10 March, 2022

My Contribution to the Speak Easy Gavel Club's March Newsletter

The Speak Easy Gavel Club used to have a newsletter. During my brief turn as interim Vice President Public Relations in 2021, I resurrected the years-dead practice. (The VP PR is responsible for maintaining the club's website, but since ours is a prison-based club and lacking Web access, I figured a newsletter to be the next best thing.) Every month now offers helpful or informative excerpts from Toastmasters International, a member spotlight, a vocabulary-building Word of the Month, and articles on the monthly theme, written by club members.

I'm pleased to say that our newsletter just entered its second volume and is flourishing. Not only does our membership eagerly await new issues, we've been given ongoing permission by the administration to display current issues in a rack of pamphlets in the institution's programs/chapel hallway. Anyone can pick one up and enjoy the nuggets of wisdom within. That, and they'll get an idea of what Gavel Club's about.

When the new Vice President Public Relations asked me to contribute a piece on "growth" for the March issue, I enthusiastically said yes. I figure that it has a broad enough applicability to share with you, so here it is.

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The Astonishing Availability of Growth Opportunities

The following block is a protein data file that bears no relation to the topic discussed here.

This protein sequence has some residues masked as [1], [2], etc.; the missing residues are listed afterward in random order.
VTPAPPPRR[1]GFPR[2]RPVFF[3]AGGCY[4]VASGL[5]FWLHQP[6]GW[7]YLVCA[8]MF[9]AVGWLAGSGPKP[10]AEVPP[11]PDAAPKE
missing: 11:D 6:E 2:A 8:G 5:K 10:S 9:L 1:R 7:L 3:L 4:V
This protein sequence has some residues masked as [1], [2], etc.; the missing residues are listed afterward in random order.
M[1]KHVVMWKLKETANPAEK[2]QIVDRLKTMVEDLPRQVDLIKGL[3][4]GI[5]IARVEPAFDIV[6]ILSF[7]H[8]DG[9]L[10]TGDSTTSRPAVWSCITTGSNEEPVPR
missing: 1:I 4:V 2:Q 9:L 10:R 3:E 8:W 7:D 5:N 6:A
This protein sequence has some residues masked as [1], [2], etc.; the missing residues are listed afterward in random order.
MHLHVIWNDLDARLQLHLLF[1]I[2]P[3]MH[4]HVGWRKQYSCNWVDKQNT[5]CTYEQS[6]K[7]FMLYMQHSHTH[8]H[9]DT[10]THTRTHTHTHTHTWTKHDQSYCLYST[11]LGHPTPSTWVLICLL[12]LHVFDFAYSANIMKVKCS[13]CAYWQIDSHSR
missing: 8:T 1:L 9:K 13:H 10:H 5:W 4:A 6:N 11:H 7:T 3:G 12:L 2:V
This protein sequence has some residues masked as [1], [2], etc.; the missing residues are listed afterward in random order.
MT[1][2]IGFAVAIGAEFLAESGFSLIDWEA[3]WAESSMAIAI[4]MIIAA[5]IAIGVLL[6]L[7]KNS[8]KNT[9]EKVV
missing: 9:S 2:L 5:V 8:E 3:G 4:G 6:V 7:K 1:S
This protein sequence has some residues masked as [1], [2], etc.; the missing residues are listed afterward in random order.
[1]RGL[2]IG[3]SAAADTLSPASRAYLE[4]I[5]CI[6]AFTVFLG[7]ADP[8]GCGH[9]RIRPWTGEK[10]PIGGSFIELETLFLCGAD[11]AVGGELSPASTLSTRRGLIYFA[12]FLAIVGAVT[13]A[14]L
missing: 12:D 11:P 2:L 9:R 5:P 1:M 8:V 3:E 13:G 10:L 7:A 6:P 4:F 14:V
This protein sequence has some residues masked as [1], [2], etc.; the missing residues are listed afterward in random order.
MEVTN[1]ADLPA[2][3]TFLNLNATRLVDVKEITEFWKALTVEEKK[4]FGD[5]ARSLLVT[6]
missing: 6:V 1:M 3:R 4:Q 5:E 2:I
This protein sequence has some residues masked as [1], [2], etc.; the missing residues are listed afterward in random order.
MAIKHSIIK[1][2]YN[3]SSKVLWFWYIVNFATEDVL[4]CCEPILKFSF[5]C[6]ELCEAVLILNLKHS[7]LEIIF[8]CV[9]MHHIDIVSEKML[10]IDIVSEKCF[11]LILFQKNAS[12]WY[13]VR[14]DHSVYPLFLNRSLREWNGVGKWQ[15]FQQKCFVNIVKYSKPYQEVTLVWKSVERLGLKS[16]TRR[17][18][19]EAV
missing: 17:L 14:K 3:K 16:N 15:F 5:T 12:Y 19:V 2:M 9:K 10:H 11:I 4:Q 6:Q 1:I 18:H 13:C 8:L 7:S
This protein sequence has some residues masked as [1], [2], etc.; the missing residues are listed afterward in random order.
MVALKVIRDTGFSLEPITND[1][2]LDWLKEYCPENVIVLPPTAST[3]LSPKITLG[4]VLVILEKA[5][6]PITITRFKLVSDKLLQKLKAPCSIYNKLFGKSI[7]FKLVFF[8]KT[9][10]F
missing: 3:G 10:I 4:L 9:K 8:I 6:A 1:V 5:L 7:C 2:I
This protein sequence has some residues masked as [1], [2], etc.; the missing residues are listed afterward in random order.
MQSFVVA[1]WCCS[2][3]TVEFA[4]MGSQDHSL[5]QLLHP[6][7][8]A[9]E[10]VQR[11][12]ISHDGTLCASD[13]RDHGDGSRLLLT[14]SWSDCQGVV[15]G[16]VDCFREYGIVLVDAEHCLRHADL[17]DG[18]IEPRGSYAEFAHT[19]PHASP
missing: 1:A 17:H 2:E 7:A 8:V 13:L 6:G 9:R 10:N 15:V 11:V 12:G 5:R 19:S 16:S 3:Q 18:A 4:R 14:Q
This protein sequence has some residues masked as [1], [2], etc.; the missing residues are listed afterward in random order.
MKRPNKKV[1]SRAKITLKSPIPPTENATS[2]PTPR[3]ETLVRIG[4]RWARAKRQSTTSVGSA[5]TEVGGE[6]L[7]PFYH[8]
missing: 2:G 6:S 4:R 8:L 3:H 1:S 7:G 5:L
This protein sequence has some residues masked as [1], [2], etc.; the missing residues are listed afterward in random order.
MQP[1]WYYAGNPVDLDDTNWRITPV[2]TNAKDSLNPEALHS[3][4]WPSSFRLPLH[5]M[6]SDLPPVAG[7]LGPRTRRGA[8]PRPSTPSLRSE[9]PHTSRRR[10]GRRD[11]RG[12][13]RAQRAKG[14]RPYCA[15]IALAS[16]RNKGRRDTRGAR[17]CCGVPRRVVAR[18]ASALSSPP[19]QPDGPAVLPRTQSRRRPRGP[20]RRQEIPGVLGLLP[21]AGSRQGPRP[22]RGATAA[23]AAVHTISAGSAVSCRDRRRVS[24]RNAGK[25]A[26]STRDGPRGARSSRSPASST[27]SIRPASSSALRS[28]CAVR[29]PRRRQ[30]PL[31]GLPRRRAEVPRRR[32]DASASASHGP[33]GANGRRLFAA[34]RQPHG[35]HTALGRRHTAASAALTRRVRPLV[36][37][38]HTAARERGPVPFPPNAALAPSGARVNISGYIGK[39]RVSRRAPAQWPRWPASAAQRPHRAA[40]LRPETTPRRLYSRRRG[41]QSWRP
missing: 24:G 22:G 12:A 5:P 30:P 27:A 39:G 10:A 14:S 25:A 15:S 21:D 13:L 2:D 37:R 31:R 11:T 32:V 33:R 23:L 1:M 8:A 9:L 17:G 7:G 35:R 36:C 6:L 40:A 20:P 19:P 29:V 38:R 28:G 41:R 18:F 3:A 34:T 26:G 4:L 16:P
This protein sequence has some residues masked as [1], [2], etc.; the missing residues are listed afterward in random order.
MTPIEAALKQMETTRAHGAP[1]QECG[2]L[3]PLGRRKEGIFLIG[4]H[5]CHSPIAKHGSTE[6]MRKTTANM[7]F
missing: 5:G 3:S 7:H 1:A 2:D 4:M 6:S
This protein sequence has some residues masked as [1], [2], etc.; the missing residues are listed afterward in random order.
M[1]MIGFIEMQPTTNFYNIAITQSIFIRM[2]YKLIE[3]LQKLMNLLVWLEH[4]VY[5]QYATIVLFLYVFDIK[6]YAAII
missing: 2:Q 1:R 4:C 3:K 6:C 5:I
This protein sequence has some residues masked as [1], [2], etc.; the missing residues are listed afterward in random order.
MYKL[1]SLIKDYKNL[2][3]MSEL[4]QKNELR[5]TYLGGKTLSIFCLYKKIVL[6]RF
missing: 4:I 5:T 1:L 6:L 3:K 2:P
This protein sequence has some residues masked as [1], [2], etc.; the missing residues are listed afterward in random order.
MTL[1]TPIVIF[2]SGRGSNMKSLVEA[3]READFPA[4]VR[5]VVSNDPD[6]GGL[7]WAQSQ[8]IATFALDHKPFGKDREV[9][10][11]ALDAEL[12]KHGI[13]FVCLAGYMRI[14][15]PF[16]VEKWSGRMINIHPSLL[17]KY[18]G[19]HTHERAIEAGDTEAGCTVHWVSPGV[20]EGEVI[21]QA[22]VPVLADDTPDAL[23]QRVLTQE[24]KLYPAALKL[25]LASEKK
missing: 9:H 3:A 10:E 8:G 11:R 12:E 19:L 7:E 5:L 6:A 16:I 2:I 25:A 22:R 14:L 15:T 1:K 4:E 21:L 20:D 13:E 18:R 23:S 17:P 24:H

By Byron Case, Vice President Education

This month's theme for our club is growth, the enlarging of our being. Growth means building on everything we've learned in the past and allowing ourselves to be shaped anew in every moment. Growth means changing to be more than we were. Every day – every moment – is a fresh opportunity for it.

But change can be scary. We get stuck in a mode of thinking that we have to be a certain way just because that's who we are. There's an old saying, "If you do what you've always done, you'll get what you've always gotten." By doing the same-old, same-old, we'll stay exactly as we are. That's the very definition of stagnation.

Think of a bucket of water. When water sits for a long time without moving, all sorts of things end up in it – leaves, dirt, bugs, algae. After a while, it'll even start to smell bad. Now think of a river. Even though the river gets all that stuff in it too, it stays much cleaner. The difference is that the river is constantly refreshed. It's constantly flowing, fed by freshwater from upstream. The river exists in a state of continual change.

Of course, people aren't rivers. We can't always pour fresh experiences into ourselves and be renewed. We have responsibilities that stick us in routines; there are habits that we let ourselves get stuck in. But even though our day-to-day lives might be lacking in variety, we can still open ourselves up to new perspectives and ways of thinking.

Try reading a book about something you aren't especially interested in the library's full – and occasionally open! Learn a new skill; there are teachers all around you. Have a conversation with someone you might disagree with, and listen without debating or arguing.

There are countless means for growth available to us. We just have to be open to them, every day, every moment.

1 comment:

  1. Love this piece.♥ I'm gonna try reading a book I've been putting off for a while now.


Byron does not have Internet access. Pariahblog.com posts are sent from his cell by way of a secure service especially for prisoners' use. We do read him your comments, however, and he enjoys hearing your thoughts very much.